Unity, Liberty, and Charity: Responding to the Partisan Church Divide

{Once again, I’m so pleased to be participating in the Patheos Book Club, Take & Read!}

Some months ago I excoriated reviewed Kevin DeYoung and Greg Gilbert’s book What is the Mission of the Church? at RELEVANT magazine. Even now, re-reading my review, I feel irked by that book and its apparent goal: to orient churches away from justice ministries and toward the verbal declaration of the gospel, because, for DeYoung and Gilbert:

“It simply was not Jesus’s driving ambition to heal the sick and meet the needs of the poor, as much as he cared for them. He was sent into the world to save people from condemnation.”

This despite the fact that the Lausanne Covenant (produced–ahem–in 1974!) said this:

“…we express penitence […] for having sometimes regarded evangelism and social concern as mutually exclusive. [R]econciliation with other people is not reconciliation with God, nor is social action evangelism […] nevertheless we affirm that evangelism and socio-political involvement are both part of our Christian duty.”

So I was delighted to ‘take & read’ my copy of Hijacked: Responding to the Partisan Church Divide. This helpful little volume–written by Chuck Gutenson and Mike Slaughter–points a hopeful way forward. They’re unapologetic about the gospel being ‘good news for the poor’–my jaw dropped when I saw in their book a line I’d written to a theologian friend in an email just a few days ago:

“If [the gospel] is not good news for the poor then it is not the gospel.”

I always love it when authors bring a historical perspective to bear. It’s a little less easy to be bold in proclaiming “the Bible says X about Y!!!” when you consider the many heinous things people have interpreted the Bible to say. (Ahem. Slavery!)

The authors are gentle, but insistent, on discerning between true essentials of Christian faith and things that should not divide us. I was particularly moved by their reflections on Ephesians 2:14-18:

“For he is our peace; in his flesh he has made both groups into one and has broken down the dividing wall, that is, the hostility between us. He has abolished the law with its commandments and ordinances, so that he might create in himself one new humanity in place of the two, thus making peace, and might reconcile both groups to God in one body through the cross, thus putting to death that hostility through it. So he came and proclaimed peace to you who were far off and peace to those who were near; for through him both of us have access in one Spirit to the Father.”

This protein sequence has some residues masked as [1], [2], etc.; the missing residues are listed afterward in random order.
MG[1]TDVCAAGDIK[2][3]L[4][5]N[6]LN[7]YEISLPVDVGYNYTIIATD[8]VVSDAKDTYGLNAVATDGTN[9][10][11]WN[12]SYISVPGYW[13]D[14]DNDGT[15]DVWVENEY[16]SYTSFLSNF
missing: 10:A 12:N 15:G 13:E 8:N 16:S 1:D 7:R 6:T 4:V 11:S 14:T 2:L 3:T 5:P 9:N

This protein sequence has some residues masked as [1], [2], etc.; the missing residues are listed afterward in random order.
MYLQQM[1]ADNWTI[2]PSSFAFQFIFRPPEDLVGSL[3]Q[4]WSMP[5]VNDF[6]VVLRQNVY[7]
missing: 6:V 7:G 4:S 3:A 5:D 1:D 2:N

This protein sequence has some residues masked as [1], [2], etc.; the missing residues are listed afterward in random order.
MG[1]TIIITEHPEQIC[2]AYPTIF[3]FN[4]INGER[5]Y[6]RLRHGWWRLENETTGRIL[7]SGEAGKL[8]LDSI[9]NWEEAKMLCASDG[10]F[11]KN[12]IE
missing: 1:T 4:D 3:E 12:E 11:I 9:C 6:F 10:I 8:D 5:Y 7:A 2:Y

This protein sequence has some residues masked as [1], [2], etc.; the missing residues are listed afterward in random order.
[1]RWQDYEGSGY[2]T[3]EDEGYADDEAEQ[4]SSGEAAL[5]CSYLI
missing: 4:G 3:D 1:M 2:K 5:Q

“Christian identity is not centered in our political affiliations, national interests, or denominational doctrinal distinctives, but in Jesus.”

In a nutshell: faith in Christ is the foundation, and that faith does call us to address social issues, but it also stands in tension with all political systems–and therefore our final affinity can’t be with party or nation, but with Christ.

As the old hymn says (in response to a contemporary schism of its own!)–

Elect from every nation, yet one o’er all the earth;

her charter of salvation, one Lord, one faith, one birth;

one holy name she blesses, partakes one holy food,

and to one hope she presses, with every grace endued.

2 thoughts on “Unity, Liberty, and Charity: Responding to the Partisan Church Divide

  1. Rachel, I love that old hymn! The Church’s One Foundation has such great doctrine about Jesus as the Conrnerstone of his entire Body.

    And about the Gospel and serving the oppressed – For crying out loud, what do people think Jesus meant when he said, “The Spirit of the Lord is on me, because he has anointed me to proclaim good news to the poor. He has sent me to proclaim freedom for the prisoners and recovery of sight for the blind, to set the oppressed free, to proclaim the year of the Lord’s favor.” (Luke 4:18-19.)

    Then, when John the Baptist wanted assurance that Jesus was the promised hope of Israel, Jesus told John’s disciples to report to him that “The blind receive sight, the lame walk, those who have leprosy are cleansed, the deaf hear, the dead are raised, and the good news is proclaimed to the poor.” (Matthew 11:5.) Jesus knew these healings, etc. would be all the proof John needed to confirm the spiritual aspect of Jesus’ ministry.

    In fact, isn’t it the physical manifestations of his power that showed people what he meant about spiritual healing and freedom? If those passages don’t prove to people today that Jesus meant for his offer of salvation to be coupled with helping those who are captive and oppressed, I don’t think anything will.

    Nice job getting me thinking about these things, Rachel. And it’s nice to see you’re feeling better (or at least I hope you are!)

    Tim

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